14 November 2012

Zimbabwe: ZMDC Chairman Blasts Sanctions

Victoria Falls — The Zimbabwe Mining Development Corporation chairman, Mr Godwills Masimirembwa, has lashed out at some Western countries for slapping punitive measures on international companies wishing to buy diamonds from Marange. Addressing the inaugural Zimbabwe Diamond Conference

here on Monday, Mr Masimirembwa said it was shocking that Zimbabwe was being punished by some Western countries for meeting some thresholds required by the Kimberly Process Certification Scheme.

"Companies from the United States, United Kingdom and Canada, among other countries, want to come and do business with us. However, they are not coming because they fear punishment by their governments if they buy the Marange diamonds. We are saying the OFAC sanctions must go.

"The sanctions affect the investors too. When you trade with Zimbabwe you also become victims yet there is nothing wrong with the Marange diamonds as we are over-compliant with the Kimberly Process Certification Scheme requirements," he said.

The diamond conference running under the theme "Unlocking Zimbabwe's Diamond Potential Together" was opened by President Mugabe on Monday and it ended yesterday.

Mr Masimirembwa said that there was potential in the Marange diamonds, adding that it was high time that the investors came in.

He said it was amazing that the West never talked about human rights abuses when there was chaos in Marange as thousands of people from all over the world extracted the diamonds.

"We have the best production and security arrangements you can talk of. When the diamonds were being smuggled, there were no sanctions. The ZMDC and its partners are now suffering for restoring order in Marange," he said.

"If one pays in US dollars, all the transfers go through the United States of America and that money, if meant for diamonds in Zimbabwe, will be frozen.

"It means you will not get your diamonds and we will not get our money. You have to appear like a crook to avoid detection," he said.

Mr Masimirembwa said it was shocking to note that the US, Britain and the European Union continued with their illegal sanctions yet the country had opened the Marange diamond fields to all Western countries and organisations that were interested to visit the area.

He said the KP monitor, Mr Abbey Chikane, should be commended for informing the world that Zimbabwe was now over-complaint with the gems organisation's standards.

"Anyone in the country (diplomats including the EU, civic society and journalists) can visit the area. So where are the compliance issues coming from? The diamonds feed into the national budget and the revenue is important to the people of Zimbabwe. So by imposing the sanctions it means you are denying the people of Zimbabwe the right to benefit from their God-given resources," he said.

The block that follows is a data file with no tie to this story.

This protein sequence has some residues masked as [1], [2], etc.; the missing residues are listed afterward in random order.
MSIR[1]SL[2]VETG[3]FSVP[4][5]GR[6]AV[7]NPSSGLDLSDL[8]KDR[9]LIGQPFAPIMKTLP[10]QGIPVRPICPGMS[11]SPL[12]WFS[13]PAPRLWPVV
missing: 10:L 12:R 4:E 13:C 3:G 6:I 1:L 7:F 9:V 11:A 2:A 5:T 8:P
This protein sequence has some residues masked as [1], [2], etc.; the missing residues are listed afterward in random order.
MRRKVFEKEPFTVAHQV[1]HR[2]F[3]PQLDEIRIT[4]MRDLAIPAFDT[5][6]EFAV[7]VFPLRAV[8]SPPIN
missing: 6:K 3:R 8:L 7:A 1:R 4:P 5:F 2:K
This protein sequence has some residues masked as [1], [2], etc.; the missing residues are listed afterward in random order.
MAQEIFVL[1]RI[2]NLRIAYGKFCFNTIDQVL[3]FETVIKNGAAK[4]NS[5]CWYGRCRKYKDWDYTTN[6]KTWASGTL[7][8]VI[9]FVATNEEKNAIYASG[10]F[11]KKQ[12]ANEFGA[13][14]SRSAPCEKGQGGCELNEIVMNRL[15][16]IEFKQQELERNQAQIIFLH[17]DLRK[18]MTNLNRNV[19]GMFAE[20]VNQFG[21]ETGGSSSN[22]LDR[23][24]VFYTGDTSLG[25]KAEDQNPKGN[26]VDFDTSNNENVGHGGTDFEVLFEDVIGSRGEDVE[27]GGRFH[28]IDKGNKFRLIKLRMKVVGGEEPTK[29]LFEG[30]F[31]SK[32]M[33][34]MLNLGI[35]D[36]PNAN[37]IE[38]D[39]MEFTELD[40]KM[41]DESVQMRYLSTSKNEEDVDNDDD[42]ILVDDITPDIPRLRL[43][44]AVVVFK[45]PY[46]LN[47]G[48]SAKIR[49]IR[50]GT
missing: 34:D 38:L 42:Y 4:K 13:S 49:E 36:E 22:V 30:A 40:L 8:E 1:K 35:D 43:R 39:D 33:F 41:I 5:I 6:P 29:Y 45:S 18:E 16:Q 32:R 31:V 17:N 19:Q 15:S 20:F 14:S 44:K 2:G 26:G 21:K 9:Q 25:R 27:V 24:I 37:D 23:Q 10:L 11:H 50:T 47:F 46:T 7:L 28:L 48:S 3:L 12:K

He told the investors that the country's laws were very clear that 51 percent shares would go to Government through the ZMDC, the State's investment arm in the mining sector.

Meanwhile, the KP chairperson, Mrs Gillian Milovanovic, lauded the Ministry of Mines and Mining Development for successfully organising such a conference.

She said during her tenure as KP chair she sought to improve on a number of issues affecting the organisation.

"As chair, I have also sought to improve the flow of information, increase transparency and foster dialogue within the KP and with the outside world. I see my

attendance at this conference as an opportunity to continue that work, especially as this Zimbabwe Diamond Conference comes just weeks before the KP Plenary in Washington, DC," she said.

Mr Milovanovic said the KP wanted to prevent rough diamonds from becoming a source of revenue for rebels seeking to overthrow legitimate governments and to prevent a loss of consumer confidence in diamonds owing to their potential association with blood and violence.

"In practice, the KP also created a level playing field of huge importance to all producers. A rough diamond from any source - whether from a small and labour-intensive artisanal mine or from a large and mechanised commercial venture - is a legitimate KP diamond so long as its export is accompanied by a valid KP certificate.

"A rough diamond from any KP participant country, no matter whether it comes from one of the poorest or richest corners of the world, is a KP diamond so long as it comes with that same country's KP certification, it meets the minimum requirements."

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